GEMINID METEOR SHOWER:
Earth is passing through a stream of debris from “rock comet” 3200
Phaethon, source of the annual Geminid meteor shower. Around the world,
observers are counting as many as 60 shooting stars per hour, a number
which could increase sharply as the shower peaks on the night of Dec.
13-14. Wherever you live, the best time to look is during the dark
hours between local midnight and sunrise.
Oh My G-d! The sky is falling! Call Al Gore! This must be caused by Global Warming! It’s not yet 12/21!!!
Now to calm the fears of the doomsday worriers. The Geminids are an annual event.
The Geminids are a meteor shower caused by the object 3200 Phaethon, which is thought to be a Palladian asteroid with a “rock comet” orbit. This would make the Geminids, together with the Quadrantids, the only major meteor showers not originating from a comet. The meteors from this shower are slow moving, can be seen in December and usually peak around the 13th – 14th of the month, with the date of highest intensity being the morning of the 14th. The shower is thought to be intensifying every year and recent showers have seen 120–160 meteors per hour under optimal conditions, generally around 02:00 to 03:00 local time. Geminids were first observed in 1862, much more recently than other showers such as the Perseids (36 AD) and Leonids (902 AD).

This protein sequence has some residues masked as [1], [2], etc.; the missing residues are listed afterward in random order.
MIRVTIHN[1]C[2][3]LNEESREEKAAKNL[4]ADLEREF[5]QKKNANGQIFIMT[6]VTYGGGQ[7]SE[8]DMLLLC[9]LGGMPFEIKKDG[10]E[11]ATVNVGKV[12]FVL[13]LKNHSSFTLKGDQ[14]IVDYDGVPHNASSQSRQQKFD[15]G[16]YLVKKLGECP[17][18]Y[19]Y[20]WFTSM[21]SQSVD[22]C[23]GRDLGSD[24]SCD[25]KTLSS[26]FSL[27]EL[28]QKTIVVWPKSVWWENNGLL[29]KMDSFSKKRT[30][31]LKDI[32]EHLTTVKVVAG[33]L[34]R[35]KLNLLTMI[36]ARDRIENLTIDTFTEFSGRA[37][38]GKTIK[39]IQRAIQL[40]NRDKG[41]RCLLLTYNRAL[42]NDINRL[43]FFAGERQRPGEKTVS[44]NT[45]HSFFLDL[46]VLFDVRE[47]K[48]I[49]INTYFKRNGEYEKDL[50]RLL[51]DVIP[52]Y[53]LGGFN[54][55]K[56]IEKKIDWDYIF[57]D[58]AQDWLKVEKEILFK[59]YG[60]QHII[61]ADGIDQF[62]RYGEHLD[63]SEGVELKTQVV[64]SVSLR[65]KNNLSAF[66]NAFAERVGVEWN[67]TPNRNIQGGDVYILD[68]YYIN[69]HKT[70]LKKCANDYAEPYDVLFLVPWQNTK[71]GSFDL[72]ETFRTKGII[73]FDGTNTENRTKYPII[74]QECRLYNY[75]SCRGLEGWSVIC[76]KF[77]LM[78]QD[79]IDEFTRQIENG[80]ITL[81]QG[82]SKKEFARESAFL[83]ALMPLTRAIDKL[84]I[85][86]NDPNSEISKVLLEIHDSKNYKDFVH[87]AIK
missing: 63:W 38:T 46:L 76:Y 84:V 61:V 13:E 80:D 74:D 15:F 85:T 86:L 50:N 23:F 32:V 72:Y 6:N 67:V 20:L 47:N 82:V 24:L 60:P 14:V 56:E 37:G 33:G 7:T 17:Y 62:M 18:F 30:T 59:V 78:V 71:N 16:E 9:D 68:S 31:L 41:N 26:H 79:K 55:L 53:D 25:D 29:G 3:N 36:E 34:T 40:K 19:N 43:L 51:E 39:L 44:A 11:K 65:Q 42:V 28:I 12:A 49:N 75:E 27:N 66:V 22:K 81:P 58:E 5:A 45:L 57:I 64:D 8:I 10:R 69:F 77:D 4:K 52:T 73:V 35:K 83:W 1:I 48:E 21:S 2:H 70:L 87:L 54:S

Which means it happens every year about this time. It is a beautiful sight if the weather allows and a great reason to take the kids outside for a view.
I hope you will have good seeing and a clear sky. The best thing about viewing the Geminids here in the Northern Hemisphere is the Hot Cocoa and cookies you get afterwards.